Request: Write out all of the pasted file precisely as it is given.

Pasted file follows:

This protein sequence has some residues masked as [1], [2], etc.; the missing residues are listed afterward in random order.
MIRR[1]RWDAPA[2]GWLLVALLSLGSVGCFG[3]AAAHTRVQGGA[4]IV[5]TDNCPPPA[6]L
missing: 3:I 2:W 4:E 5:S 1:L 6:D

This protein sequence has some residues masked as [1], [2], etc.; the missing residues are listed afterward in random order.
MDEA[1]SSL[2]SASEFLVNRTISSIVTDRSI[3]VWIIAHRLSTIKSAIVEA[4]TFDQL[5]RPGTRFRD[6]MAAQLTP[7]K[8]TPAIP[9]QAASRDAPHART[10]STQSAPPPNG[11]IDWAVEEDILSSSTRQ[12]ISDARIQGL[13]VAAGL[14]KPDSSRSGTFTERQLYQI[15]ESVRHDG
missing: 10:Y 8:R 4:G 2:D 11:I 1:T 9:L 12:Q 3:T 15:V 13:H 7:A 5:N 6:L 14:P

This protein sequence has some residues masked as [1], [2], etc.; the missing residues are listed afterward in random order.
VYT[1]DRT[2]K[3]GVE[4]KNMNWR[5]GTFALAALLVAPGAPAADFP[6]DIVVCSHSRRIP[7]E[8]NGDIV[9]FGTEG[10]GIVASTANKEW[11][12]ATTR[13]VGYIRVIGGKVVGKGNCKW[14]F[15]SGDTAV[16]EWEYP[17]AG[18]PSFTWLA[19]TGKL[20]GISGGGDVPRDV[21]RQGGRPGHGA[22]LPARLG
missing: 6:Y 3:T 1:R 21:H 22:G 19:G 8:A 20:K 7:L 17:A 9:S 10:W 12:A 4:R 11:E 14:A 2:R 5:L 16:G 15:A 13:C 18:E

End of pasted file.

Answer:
This protein sequence has some residues masked as [1], [2], etc.; the missing residues are listed afterward in random order.
MIRR[1]RWDAPA[2]GWLLVALLSLGSVGCFG[3]AAAHTRVQGGA[4]IV[5]TDNCPPPA[6]L
missing: 3:I 2:W 4:E 5:S 1:L 6:D

This protein sequence has some residues masked as [1], [2], etc.; the missing residues are listed afterward in random order.
MDEA[1]SSL[2]SASEFLVNRTISSIVTDRSI[3]VWIIAHRLSTIKSAIVEA[4]TFDQL[5]RPGTRFRD[6]MAAQLTP[7]K[8]TPAIP[9]QAASRDAPHART[10]STQSAPPPNG[11]IDWAVEEDILSSSTRQ[12]ISDARIQGL[13]VAAGL[14]KPDSSRSGTFTERQLYQI[15]ESVRHDG
missing: 10:Y 8:R 4:G 2:D 11:I 1:T 9:L 12:Q 3:T 15:V 13:H 7:A 5:N 6:L 14:P

This protein sequence has some residues masked as [1], [2], etc.; the missing residues are listed afterward in random order.
VYT[1]DRT[2]K[3]GVE[4]KNMNWR[5]GTFALAALLVAPGAPAADFP[6]DIVVCSHSRRIP[7]E[8]NGDIV[9]FGTEG[10]GIVASTANKEW[11][12]ATTR[13]VGYIRVIGGKVVGKGNCKW[14]F[15]SGDTAV[16]EWEYP[17]AG[18]PSFTWLA[19]TGKL[20]GISGGGDVPRDV[21]RQGGRPGHGA[22]LPARLG
missing: 6:Y 3:T 1:R 21:H 22:G 19:G 8:A 20:K 7:L 17:A 9:S 10:W 12:A 4:R 11:E 14:A 2:R 5:L 16:G 15:A 13:C 18:E